Vatican officials held a funeral Mass on Jan. 10 for Alexander Pawlewski, a beggar who was often seen on the streets of Rome and died from exposure to the cold last month.
The Mass was celebrated by Archbishop Konrad Krajewski, the papal almoner, who is responsible for distributing donations to those in need on behalf of Pope Francis. Father Policarpo Nowak of the Vatican Secretariat of State delivered the homily.
“Let us defend ourselves from the evil of selfishness and indifference, offering more time to our neighbor, and above all recognizing his full dignity as a child of God,” the priest said.
Pawlewski, a 63 year-old Polish national, was found dead on the street with his sole possessions – a cardboard box he used as a bed and a blanket to keep warm.
The Community of Sant'Egidio, which has helped the poor around the Vatican for more than 30 years, often provided him with assistance and took charge of organizing his funeral in collaboration with the Pontifical Urban University.
The funeral Mass came a month after Pawlewski's death and was held at the university chapel. Members of the Community of Sant'Egidio, Vatican personnel and some of his fellow homeless friends attended the funeral. Friends said no family member ever took interest in him.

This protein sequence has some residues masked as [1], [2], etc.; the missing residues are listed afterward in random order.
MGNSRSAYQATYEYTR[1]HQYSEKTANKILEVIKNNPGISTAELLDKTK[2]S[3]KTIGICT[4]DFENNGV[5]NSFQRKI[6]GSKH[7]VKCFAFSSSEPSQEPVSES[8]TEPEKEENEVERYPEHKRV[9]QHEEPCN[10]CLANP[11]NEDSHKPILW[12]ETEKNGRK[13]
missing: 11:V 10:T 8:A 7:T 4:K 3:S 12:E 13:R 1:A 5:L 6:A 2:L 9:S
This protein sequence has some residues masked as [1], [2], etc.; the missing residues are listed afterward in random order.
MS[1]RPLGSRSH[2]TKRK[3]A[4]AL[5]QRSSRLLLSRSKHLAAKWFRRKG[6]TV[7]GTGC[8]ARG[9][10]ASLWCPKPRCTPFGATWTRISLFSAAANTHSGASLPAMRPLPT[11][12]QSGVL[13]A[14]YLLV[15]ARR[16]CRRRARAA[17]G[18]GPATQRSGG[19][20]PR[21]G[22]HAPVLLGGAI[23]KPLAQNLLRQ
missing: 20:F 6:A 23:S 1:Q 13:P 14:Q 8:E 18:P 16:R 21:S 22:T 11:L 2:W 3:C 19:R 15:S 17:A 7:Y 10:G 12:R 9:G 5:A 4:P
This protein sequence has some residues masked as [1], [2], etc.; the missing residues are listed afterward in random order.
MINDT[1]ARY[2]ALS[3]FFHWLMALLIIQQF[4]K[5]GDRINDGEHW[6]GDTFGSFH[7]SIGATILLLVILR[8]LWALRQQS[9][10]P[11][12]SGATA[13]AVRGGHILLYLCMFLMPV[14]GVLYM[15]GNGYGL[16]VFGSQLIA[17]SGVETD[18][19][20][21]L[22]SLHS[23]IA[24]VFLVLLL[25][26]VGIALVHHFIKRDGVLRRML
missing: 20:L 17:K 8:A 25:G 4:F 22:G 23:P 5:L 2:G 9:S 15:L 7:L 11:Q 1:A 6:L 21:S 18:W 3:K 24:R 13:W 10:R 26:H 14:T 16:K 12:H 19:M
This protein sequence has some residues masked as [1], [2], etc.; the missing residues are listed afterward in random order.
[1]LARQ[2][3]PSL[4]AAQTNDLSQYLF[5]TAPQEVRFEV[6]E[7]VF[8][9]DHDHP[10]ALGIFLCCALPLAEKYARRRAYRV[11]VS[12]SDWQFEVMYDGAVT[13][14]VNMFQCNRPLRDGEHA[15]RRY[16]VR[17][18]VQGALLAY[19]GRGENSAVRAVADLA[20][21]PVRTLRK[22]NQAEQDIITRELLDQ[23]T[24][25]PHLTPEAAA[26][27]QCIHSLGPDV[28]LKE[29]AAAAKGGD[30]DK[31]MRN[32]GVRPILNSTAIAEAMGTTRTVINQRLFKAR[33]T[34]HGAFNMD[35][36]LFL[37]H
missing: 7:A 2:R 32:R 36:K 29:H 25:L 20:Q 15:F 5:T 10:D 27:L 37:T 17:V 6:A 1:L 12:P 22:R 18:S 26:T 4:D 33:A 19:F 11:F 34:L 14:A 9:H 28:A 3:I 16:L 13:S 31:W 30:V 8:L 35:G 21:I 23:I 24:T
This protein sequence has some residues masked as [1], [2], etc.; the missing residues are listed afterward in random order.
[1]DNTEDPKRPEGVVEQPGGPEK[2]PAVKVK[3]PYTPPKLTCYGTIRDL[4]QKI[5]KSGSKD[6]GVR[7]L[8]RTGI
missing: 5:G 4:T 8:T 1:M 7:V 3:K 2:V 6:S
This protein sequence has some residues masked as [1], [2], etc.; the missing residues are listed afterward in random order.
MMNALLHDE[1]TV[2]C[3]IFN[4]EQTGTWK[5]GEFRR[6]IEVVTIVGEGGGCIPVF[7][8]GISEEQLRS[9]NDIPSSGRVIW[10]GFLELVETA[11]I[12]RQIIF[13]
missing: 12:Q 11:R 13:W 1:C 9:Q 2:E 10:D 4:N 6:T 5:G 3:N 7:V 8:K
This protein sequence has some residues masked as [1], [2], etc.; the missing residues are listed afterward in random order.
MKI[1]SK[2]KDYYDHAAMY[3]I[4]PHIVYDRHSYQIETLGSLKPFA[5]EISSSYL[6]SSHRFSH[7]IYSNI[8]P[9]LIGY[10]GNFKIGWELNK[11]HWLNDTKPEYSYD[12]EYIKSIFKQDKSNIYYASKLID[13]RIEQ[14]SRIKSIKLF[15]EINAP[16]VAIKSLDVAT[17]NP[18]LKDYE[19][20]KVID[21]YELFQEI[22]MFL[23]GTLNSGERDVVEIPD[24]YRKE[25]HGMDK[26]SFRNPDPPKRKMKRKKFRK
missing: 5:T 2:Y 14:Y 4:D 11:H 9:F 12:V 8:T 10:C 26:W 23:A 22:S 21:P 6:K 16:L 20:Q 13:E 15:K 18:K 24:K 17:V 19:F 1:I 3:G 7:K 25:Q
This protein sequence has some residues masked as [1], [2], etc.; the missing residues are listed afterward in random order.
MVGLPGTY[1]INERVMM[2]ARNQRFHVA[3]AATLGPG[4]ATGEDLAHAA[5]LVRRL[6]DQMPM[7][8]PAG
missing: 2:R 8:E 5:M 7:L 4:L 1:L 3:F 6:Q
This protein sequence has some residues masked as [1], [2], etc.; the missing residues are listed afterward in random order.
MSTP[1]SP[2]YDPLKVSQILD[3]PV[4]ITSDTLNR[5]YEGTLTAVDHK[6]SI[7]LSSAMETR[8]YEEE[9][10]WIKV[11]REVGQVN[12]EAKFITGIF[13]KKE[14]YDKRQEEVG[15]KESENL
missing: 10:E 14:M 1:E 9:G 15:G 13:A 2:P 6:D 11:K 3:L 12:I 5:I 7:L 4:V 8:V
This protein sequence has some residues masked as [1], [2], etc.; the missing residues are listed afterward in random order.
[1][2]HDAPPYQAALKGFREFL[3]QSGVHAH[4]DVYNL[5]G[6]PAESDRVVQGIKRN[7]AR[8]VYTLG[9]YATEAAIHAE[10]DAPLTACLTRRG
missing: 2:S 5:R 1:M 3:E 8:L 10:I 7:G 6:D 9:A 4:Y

In his homily, Fr. Nowak urged a greater openness to those who live in poverty.
“Due to the economic, spiritual and moral crisis of today, the hearts of many are frozen and many are dying in inhumane conditions,” he said.
“When we encounter the poor,” he reflected, “do we treat them with affection or do we humiliate them? Let us remember that Christ became man choosing to be poor, and therefore the poor are truly privileged relatives of Jesus, like Mary. So treat them and look at them as such.”
Carlo Santoro of the Community of Sant'Egidio said loneliness “is something very common among those who live on the street. They truly suffer because of it.”
“I assure you that the homeless, the poor, are exactly like us and therefore, they have the right to a beautiful funeral, only sometimes these are people who die alone and no one knows of their death,” Father Nowak said.